The digitization of the music industry vs. the book world: the ultimate overview (part I)
This series of blogposts originated on Twitter, when a few people from both the book world and the music industry came to the conclusion that there has been written a lot about the developments in both worlds, but never before in one big comparison.
The developments in the book world are regularly compared to those in the music industry. The outposts warn time and again that publishers now, shouldn’t make the same mistakes as the record bosses did then, substantiated with data, studies and their own experiences. Unfortunately, these comparisons and warnings are not always heard by their colleagues. So, this requires action. Therefore, a joint series of blog posts was written by Timo Boezeman and Niels Aalberts, with important additions and nuances by Erwin Blom, Eric Rigters and Jelte Nieuwenhuis. All work(ed) in book world and/or music industry. The goal: the ultimate overview of the digitization that is taking place in both worlds. Not to convince others: that is something you will have to decide for yourself. Not to come with the solution, there is simply not one solution. Not to explain what the music industry has done wrong in the past (and perhaps the book world will do wrong in the future), that is something Ori Brafman and Rod A. Beckstrom with The Starfish and the Spider and Steve Knopper with Appetite for Self-Destruction have written excellent books about. No, our aim is to lay these two worlds ‘on top of each other’ to demonstrate the similarities and differences. Something anyone can use in his advantage.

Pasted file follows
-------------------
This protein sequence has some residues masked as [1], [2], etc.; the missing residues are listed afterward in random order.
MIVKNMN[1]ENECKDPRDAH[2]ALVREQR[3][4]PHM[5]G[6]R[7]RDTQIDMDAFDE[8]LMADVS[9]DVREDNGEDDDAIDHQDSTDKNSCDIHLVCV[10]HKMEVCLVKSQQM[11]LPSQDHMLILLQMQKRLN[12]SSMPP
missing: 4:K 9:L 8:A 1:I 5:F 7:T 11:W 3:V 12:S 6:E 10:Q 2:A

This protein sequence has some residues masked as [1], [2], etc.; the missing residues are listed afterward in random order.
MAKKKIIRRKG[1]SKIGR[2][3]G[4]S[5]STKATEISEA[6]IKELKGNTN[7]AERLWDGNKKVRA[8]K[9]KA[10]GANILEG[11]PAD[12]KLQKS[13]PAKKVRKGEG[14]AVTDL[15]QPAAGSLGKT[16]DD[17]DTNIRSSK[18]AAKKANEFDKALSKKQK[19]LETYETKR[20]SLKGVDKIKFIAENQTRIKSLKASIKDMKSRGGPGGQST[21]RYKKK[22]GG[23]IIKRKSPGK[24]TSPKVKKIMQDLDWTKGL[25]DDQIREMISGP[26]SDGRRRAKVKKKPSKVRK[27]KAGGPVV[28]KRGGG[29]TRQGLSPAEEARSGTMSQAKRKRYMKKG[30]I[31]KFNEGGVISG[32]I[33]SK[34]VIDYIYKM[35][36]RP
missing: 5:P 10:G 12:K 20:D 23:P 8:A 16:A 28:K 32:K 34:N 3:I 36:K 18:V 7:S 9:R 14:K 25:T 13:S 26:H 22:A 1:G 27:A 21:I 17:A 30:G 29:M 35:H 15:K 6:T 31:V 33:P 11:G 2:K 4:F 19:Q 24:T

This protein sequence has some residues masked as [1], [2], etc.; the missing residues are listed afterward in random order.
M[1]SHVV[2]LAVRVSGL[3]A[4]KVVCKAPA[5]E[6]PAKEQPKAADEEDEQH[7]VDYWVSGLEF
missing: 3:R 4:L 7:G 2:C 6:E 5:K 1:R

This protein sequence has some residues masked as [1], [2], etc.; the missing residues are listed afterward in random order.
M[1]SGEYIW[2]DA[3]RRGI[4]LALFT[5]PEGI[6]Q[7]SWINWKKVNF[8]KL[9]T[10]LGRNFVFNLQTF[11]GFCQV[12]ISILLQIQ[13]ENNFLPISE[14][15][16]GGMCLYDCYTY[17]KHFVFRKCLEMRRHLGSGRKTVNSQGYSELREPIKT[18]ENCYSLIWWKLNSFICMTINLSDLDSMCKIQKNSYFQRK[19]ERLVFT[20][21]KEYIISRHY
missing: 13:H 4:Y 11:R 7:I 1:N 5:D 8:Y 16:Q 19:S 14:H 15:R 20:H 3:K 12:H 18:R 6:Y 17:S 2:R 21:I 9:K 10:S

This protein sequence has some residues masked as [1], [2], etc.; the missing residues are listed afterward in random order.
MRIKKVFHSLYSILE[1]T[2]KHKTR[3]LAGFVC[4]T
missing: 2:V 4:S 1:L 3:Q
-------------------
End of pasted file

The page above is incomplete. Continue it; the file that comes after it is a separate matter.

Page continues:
From physical to digital
To properly compare these two worlds, it is important to know where they come from and what has happened until now. Today the music industry, tomorrow the book world, Wednesday the similarities and Thursday the differences.
Music: from paper to mp3